Controversy over the Confederate roots of the Georgia flag helped break the Democrats' 130-year grip on the governor's office in 2002. Now a question over changing the state's flag again could give voters even more reason to show up for the state's open Democratic presidential primary.

On the March 2 ballot along with the Democratic presidential candidates — including Southerner John Edwards (search) of North Carolina — is a question asking whether Georgia should keep its current state flag, which resembles a flag used by the Confederacy, or return to an older flag featuring the state seal and five small replica flags, including the 1956 Georgia flag and its Confederate battle emblems.

Party affiliation doesn't matter in Georgia's open primary system, so voters drawn to the polls by the flag amendment — or the chance to play havoc with the race between Edwards and front-runner John Kerry (search) of Massachusetts — could affect the distribution of Georgia's 86 delegates and the outcome of the nomination.

No one is promoting or predicting such a movement. But no one thought emotions over the state flag would run so high in 2002 that a surge in votes from rural, predominantly white areas would banish the state's leading Democrats: Gov. Roy Barnes, U.S. Sen. Max Cleland, the speaker of the Georgia House, and the majority leader of the Georgia Senate.

"The flag has not been on the public's mind. The degree of interest on the Georgia flag referendum remains to be seen," said Billy Linville, a prominent Democratic consultant in Georgia whose clients include Kerry. "What effect will it have? I don't think anyone knows what will happen."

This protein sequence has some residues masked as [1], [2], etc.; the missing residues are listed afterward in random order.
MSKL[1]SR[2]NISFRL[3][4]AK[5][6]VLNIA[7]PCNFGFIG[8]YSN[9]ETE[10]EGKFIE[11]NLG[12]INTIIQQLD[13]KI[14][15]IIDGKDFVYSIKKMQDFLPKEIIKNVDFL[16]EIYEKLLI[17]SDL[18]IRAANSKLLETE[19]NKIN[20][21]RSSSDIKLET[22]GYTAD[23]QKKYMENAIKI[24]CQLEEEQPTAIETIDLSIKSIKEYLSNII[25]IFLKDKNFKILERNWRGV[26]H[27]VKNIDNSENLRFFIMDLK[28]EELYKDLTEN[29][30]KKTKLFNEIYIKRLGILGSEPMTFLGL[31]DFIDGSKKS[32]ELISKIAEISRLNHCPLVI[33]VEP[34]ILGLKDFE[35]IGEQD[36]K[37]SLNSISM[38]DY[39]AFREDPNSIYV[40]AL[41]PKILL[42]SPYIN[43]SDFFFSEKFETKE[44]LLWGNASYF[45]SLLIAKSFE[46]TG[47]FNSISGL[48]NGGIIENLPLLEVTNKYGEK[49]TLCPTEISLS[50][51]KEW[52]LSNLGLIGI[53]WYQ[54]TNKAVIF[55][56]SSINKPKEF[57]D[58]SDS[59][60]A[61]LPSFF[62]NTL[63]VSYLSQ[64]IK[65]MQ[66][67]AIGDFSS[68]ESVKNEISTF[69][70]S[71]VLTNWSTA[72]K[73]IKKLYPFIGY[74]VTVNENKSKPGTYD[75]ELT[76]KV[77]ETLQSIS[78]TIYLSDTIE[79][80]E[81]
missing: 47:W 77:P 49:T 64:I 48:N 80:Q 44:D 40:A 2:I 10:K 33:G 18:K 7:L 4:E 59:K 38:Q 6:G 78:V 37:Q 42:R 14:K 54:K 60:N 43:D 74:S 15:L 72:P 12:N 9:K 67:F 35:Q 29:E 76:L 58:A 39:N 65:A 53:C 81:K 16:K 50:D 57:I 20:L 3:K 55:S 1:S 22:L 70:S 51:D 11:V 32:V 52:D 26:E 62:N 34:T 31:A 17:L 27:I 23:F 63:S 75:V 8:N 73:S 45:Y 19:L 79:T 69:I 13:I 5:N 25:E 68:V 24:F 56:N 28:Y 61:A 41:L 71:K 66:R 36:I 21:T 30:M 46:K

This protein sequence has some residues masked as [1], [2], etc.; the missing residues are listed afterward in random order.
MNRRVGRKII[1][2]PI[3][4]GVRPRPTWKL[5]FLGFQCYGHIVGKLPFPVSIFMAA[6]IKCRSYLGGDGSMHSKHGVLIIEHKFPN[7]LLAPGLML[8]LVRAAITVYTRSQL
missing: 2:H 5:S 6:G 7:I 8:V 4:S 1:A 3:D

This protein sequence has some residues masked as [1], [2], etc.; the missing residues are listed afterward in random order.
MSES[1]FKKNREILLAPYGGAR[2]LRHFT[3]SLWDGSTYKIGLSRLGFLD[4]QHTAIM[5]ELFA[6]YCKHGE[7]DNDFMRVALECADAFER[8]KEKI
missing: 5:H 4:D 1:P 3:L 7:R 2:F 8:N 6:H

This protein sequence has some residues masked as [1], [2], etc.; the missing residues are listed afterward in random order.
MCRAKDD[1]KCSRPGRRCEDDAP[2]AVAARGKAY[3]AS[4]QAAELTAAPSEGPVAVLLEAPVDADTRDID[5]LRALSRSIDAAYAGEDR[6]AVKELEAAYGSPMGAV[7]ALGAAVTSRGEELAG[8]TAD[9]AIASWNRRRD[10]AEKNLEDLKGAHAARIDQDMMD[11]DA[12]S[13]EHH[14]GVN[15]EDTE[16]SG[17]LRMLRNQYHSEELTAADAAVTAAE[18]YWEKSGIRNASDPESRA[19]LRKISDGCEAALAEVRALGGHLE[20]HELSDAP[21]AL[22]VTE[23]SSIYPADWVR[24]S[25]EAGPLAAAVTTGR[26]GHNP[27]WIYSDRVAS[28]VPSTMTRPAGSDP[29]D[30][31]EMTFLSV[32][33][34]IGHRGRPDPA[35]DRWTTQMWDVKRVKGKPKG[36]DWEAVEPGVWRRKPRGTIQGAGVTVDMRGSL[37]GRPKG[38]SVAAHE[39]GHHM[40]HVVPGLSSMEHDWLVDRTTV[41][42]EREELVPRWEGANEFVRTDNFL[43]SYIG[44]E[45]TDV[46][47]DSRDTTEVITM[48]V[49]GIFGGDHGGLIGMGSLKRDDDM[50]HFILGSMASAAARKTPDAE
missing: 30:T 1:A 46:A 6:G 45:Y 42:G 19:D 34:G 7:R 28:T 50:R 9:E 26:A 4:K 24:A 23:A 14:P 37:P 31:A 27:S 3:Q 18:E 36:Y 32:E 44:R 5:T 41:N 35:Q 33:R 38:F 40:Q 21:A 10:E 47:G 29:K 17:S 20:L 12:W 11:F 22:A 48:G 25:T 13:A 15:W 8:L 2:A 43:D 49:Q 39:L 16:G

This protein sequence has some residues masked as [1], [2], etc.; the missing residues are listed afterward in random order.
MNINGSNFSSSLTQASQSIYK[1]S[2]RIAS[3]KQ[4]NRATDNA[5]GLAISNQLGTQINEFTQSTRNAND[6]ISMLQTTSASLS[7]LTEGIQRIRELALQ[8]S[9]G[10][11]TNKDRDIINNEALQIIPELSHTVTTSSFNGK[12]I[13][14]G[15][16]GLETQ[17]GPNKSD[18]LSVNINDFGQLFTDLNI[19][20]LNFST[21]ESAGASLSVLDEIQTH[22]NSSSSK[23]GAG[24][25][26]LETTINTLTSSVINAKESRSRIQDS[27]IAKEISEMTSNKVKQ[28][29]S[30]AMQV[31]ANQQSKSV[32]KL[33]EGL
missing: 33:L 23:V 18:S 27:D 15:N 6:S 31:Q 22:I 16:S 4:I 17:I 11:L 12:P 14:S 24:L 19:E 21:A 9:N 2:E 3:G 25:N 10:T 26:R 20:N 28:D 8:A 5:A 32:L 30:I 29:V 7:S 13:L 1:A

Democratic state Sen. George Hooks (search), designer of the current flag, said, "The interest here, which I hope will pick up, is about these two candidates, especially because one is a native Southerner."

GOP leaders expect most in their party will ignore the Democratic race — if they vote at all.

"I don't think there's anything to attract Republicans to cross over," Georgia GOP Chairman Alec Poitevint said.

Politics played a role in the timing of the flag referendum.

The question was placed on the March 2 election by the Democratic House and the Republican Senate with the approval of Republican Gov. Sonny Perdue.

Perdue had pledged during his campaign in 2002 to put the flag up for a vote by the people. However, Republicans didn't want the question on the general election ballot Nov. 2, where a flag referendum could spark a huge turnout by blacks and moderate whites and hurt President Bush's re-election attempt. Having a flag question on the ballot also would bring questions for Bush, who defended the right of residents to fly the Confederate flag over the South Carolina Capitol during his initial presidential campaign. It since has been removed.

"This was an effort to minimize embarrassment for the president," said Emory University political scientist Merle Black.

After the date was settled, Perdue and other state leaders had second thoughts about whether the red-and-blue Confederate battle cross that had dominated the flag for 45 years should be among the choices. While supporters of the battle cross say it symbolizes their Southern heritage, others say it is a symbol of racism and hatred.

State officials agreed it was time to let the debate cool down. They decided to allow voters to choose between the flag that flew from 2001 to 2003, featuring the state seal on a blue background, or the current flag, which has three red-and-white stripes and the state seal.

One of the flags used by the Confederacy also had three red-and-white stripes with white stars where the Georgia flag has its state seal.

The emotion that had marked the debate practically disappeared. The groups that were at odds over removing the star-studded Confederate battle "X" from the flag — the state NAACP and Southern heritage organizations — are not promoting one over the other this time.

"I don't see a groundswell either way," said Jeff Davis, director of the Georgia Heritage Coalition, which supports the Confederate battle emblem. "People don't care about these flags at all."

Nor are the state's major political parties taking sides, which could further diminish voter interest in the flag referendum. So, too, might the fact that the referendum merely expresses a preference. It is a nonbinding vote, leaving any changes in the hands of the Legislature. And lawmakers are unlikely to revisit the controversy.